This is a fairly common point of confusion. The arrows you see in that diagram express the magnitude and direction of the electric and magnetic fields on the $\hat x$ axis.
When you are introduced to vectors for the first time, they are usually represented as arrows which extend from one point to another. The vector $\langle 2, 3\rangle$ is depicted as an arrow which starts on the point $(0,0)$ and ends on the point $(2,3)$.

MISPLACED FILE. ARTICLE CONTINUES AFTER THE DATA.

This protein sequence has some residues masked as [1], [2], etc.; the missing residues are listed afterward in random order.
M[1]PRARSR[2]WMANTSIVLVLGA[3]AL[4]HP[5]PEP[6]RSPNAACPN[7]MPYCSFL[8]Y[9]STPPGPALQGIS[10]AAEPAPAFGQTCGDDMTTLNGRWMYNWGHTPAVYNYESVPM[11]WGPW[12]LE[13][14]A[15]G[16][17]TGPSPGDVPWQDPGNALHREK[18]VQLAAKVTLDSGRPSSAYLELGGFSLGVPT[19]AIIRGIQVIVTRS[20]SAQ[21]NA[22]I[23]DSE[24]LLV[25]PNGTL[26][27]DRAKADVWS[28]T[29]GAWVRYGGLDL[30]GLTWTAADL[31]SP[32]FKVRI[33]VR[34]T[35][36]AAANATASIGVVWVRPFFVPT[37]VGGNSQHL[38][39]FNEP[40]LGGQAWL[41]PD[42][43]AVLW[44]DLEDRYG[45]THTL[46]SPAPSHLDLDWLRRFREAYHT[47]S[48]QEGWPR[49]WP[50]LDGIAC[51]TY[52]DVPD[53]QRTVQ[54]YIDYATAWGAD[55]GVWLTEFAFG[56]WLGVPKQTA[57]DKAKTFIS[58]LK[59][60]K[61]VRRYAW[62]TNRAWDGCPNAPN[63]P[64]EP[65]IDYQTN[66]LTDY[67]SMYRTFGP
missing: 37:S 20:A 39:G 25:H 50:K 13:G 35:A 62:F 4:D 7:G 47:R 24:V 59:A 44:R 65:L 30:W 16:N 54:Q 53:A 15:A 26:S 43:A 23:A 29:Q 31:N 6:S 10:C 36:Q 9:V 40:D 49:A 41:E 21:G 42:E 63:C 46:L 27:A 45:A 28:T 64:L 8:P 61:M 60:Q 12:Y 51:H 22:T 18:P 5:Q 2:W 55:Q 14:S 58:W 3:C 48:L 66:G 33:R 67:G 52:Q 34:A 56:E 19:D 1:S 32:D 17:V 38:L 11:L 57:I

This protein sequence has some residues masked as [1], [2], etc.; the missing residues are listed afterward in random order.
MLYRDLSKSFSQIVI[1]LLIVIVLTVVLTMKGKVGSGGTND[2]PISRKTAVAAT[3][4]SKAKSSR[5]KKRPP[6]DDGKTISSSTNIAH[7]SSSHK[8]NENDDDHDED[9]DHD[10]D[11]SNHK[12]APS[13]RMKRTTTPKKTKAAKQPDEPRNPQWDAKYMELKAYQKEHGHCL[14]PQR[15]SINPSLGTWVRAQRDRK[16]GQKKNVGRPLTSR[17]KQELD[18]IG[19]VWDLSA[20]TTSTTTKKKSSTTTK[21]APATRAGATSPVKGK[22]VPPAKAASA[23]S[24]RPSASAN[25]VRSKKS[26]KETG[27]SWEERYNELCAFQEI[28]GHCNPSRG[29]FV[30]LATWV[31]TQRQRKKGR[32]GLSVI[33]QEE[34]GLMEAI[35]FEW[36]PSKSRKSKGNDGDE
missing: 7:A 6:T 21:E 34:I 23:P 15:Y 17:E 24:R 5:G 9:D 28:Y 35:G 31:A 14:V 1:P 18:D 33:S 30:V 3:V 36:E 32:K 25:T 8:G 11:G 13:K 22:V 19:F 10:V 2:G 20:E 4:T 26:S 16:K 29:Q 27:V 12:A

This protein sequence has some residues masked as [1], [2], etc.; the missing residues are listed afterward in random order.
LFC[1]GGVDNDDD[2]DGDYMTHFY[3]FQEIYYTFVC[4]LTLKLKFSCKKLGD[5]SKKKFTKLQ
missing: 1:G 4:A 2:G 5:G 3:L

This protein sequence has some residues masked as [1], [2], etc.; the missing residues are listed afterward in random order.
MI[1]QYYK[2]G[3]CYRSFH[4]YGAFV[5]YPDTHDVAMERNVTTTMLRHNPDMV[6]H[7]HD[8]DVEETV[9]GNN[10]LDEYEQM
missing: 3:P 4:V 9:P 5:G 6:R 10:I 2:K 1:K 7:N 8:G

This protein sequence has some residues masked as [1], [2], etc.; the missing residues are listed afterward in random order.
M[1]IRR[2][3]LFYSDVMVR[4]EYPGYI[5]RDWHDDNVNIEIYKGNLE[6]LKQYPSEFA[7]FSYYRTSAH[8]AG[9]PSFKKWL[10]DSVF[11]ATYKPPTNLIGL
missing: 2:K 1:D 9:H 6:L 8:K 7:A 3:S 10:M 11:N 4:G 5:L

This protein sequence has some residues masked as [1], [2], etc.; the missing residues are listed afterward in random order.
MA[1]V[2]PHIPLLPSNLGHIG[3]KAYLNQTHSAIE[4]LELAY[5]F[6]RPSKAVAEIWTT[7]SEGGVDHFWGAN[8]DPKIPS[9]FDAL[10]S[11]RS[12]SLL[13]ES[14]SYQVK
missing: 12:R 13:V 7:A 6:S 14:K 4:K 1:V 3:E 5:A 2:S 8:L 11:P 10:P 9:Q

This is nice and intuitive, but it implies that the vector extends across physical space, which it emphatically does not. Vectors exist at isolated, individual points.
Here is a "slice" of the electric field of an electromagnetic plane wave defined over the plane $z=0$, rather than just along the $\hat x$ axis:
Now imagine identical copies of this plane stacked along the $\hat z$ axis, and you have a picture of what the electric field from a plane wave looks like. A faithful visual depiction would be far too cluttered to be useful, but this is the general idea.
For completeness, here's a slice of the field in the plane $y=0$: